News from the Ports: 3rd June

Each week Clive Palfrey, Regional Safety Adviser for Seafood Cornwall Training, provides an update on the comings and goings from the UK’s fishing ports and markets. Pulled together from skippers and merchants across the country this piece provides an insight into the UK’s fishing fleets and the amazing range of seafood they land every day.

andrew lobster

South West England


Brixham is renowned throughout Europe for its large fleet of beam trawlers, where up to 20 of these trawlers land each week. They are now in summer “refit” season, during which fishermen have their boats painted as well as a general overhaul. With a few boats tied up because of this, the demand is high for fish with prices slowly gaining week by week. The summer fishing for the larger boats, targeting monkfish, Dover sole and lemon Sole is well underway.

Brixham Trawler Agents are also taking fish “overland” from other ports such as Portsmouth, Mudderford, Weymouth Lymington and Poole to name but a few. These ports are mainly home to the smaller boats which are under 10 metres. Many of these boats use the single-handed rod and line method and are catching sass, netted sole and plaice and summer cuttlefish caught in traps. The cuttlefish are being caught in reasonable amounts by the fishermen with a steady price being £2.00 per kilo, this will now be the new average price, due to COVID-19, for summer 2020.

The recently installed fish action clock is helping, not only with better fish prices but also with social distancing, as buyers can now buy remotely rather than stand side by side on the market floor.

STAR BUY: Lobster. These are caught all over the UK and are great Shellfish to eat. Click here for a quick and easy grilled lobster recipe

Pictured is Newlyn fisherman Andrew Stevens holding up a Cornish Lobster on his boat Benediction FH623. Andrew is a single-handed fisherman he is a former trawlerman fishing up and down the Cornish Coast and has spent a lifetime at sea. He is also a crewman on one of Britain’s best known lifeboats, Penlee.


Prices are on the up! With demand for prime fish such as,such as Dover Sole, growing, they are now selling for between £10-£13 per kilo, whereas only a few weeks ago the price was half of that amount. Plymouth market is selling 10-15 tonnes of fish per day on average and there are occasions when its still hard to get a good price for fish such as haddock on the day of large landings. Plymouth market’s motto throughout the Coronavirus is still the same as before: “little is more” meaning land as little as you can, and you will make more money!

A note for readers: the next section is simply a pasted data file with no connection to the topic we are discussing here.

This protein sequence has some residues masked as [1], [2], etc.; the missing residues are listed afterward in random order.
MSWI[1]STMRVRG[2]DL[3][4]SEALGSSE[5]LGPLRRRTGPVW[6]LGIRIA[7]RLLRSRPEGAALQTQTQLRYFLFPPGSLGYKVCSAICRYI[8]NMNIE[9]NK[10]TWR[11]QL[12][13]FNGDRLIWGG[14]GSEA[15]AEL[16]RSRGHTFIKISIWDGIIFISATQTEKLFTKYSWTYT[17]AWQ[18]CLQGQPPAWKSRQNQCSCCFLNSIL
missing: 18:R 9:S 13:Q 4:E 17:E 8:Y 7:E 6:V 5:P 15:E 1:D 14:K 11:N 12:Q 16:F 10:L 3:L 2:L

South East England

Julie Waites, Seafish

The quality of Dover sole being caught is seeing some thicker and fatter specimens, it is now they come into their prime condition. Flounder is not well known and often used for lobster pot bait, when in prime condition they are not to dissimilar to plaice. Grey mullet is also not that well known and is selling into London as available.

As the good weather continues, we are seeing lots of other different species coming in from bass, bream, huss, skate, turbot and crab.  Mixed boxes remain popular and act as a great solution to help sell what the fishermen catch, rather than targeting certain species. Prices from £20 per box.

West Scotland


Mallaig consists of many prawn trawlers, which, instead of their usual 3-day trips, are working on a single day fishing basis, landing small amounts of prawns and fish so not to “flood” the small demand they have for their produce.  Along with catching prawns, they often catch cod, haddock, hake and the occasional monkfish.

The potting boats, known in Scotland as creel boats, have also had to reduce their catches as demand is still down due to the Coronavirus.

North West Scotland


This Tuesday’s market saw the selling of 4967 boxes of fish which included:

– 582 boxes of cod
– 1400 boxes of haddock
– 740 boxes of saithe
– 580 boxes of whiting

There has been more demand from the buyers, bringing the prices of fish up. With lockdown easing, there has been higher activity around the country especially from fish and chip shops. The market’s main goal is to keep the landings going through the system to supply the UK and Europe with the highest quality of Scottish fresh fish.

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